‘Less hierarchical societies are less male-dominated…and the position of women is better. Similarly the quality of social relations in more equal societies is less hostile. People trust each other more and community life is stronger, there is less violence and punishment is less harsh.’

Wilkinson and Pickett found that ‘dominance strategies are almost certainly pre-human in origin. They would not have been appropriate to life in the predominantly egalitarian socities of Stone Age human hunters and gatherers’ and that 'the current highly unequal societies are exceptional. For over 90% of our existence as human beings we highly egalitarian societies…modern inequality arose and spread with the development of agriculture’.

‘Hunter-gatherer societies maintained equality through food sharing and reciprocal gift exchange and counter-dominance strategies’ 

'Dominance hierarchies are about self-advancement and status competition. Individuals have to be self-reliant and other people are encountered mainly as rivals for food and mates. At the other extreme is mutual interdependence and co-operation…sense of self-worth comes… from the contribution made to the wellbeing of others.’  Ring any bells?  This government's whole Welfare strategy is based on the survival of the fittest.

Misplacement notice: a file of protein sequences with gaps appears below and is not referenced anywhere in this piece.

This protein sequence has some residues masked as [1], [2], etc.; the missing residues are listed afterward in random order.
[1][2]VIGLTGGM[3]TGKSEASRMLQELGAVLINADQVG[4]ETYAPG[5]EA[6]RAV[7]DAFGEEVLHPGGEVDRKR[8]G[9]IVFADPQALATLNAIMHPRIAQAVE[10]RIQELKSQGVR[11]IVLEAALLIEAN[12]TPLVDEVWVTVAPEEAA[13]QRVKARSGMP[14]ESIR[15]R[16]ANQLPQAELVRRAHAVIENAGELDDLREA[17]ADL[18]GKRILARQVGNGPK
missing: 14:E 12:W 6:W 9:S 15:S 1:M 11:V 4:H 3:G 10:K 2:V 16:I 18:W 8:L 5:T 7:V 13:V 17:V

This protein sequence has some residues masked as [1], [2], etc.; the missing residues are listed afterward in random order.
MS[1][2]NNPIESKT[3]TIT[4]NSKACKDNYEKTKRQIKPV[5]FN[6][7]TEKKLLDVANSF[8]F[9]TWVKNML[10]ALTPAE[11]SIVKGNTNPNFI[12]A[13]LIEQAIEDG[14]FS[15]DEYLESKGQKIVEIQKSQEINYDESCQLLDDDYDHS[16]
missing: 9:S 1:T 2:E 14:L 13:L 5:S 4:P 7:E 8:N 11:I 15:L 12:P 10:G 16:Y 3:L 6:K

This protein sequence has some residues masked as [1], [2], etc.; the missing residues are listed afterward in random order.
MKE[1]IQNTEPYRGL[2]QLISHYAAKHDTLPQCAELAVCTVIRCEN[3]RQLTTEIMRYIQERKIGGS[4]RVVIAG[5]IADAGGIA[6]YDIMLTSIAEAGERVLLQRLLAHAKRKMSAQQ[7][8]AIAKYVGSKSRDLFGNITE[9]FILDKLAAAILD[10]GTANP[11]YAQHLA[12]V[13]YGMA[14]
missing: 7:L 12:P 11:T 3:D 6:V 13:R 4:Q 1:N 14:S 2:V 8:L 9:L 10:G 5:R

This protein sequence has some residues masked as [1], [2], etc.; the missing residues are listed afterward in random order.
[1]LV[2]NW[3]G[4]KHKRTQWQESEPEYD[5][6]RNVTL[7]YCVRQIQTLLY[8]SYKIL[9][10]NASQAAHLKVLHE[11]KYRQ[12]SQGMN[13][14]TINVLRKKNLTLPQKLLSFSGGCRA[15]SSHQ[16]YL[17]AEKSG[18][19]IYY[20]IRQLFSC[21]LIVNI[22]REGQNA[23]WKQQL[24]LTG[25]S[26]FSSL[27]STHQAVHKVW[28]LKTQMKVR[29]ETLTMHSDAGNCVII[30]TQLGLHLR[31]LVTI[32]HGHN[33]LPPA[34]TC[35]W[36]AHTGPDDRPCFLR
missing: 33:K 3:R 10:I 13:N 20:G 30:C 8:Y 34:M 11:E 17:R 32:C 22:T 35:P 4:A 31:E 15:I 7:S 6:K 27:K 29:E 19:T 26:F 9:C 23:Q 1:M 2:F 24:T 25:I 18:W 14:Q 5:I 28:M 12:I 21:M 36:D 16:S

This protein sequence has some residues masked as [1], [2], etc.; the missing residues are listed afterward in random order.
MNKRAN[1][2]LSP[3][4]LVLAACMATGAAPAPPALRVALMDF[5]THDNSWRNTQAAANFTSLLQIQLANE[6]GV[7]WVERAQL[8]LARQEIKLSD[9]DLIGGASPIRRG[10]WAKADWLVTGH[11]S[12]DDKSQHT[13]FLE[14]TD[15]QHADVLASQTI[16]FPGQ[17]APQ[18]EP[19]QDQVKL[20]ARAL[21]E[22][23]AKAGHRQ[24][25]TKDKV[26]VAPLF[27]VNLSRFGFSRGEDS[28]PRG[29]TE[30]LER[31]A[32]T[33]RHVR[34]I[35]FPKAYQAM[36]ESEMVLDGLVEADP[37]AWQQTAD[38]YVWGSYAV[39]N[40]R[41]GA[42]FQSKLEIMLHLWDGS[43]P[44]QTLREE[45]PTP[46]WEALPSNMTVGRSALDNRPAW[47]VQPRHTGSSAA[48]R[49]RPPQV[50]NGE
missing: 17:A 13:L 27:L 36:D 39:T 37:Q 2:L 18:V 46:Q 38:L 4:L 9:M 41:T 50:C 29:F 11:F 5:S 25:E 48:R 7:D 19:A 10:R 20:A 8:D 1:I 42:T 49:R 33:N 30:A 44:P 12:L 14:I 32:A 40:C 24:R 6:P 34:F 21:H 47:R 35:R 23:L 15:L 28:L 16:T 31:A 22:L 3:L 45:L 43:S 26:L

The authors compare eg Cuba and the States: Cuba, despite its much lower income levels, has life expectancy and infant mortality rate almost identical to those in the United States.

Closer to home, egalitarian policies were implemented by Britain during the Second World War. ‘To gain public co-operation in the war effort, the burden had to be seen to be fairly shared.’ 
 The economist Herman Daly first proposed 'the steady-state economy'.

The authors claim that ‘It would be a mistake to think that a steady-state economy would mean stagnation and lack of change. Parodoxically the transition to a sustainable steady-state economy would create huge demands of innovation and change.’ 

It’s often suggested that invention and innovation go with inequality however evidence shows that more equal societies tend to be more creative. More patents are granted per head in more equal societies.  ‘Whether this is because talent goes undeveloped or wasted in more unequal societies, or whether hierarchy breeds conformity is anyone’s guess.’  

'Working hours vary in relation to inequality.  More unequal countries tend to have longer working hours and also differences in working hours changed in line with changes in inequality over several decades…people in more unequal countries do the equivalent of 2 or 3 months’ extra work a year.’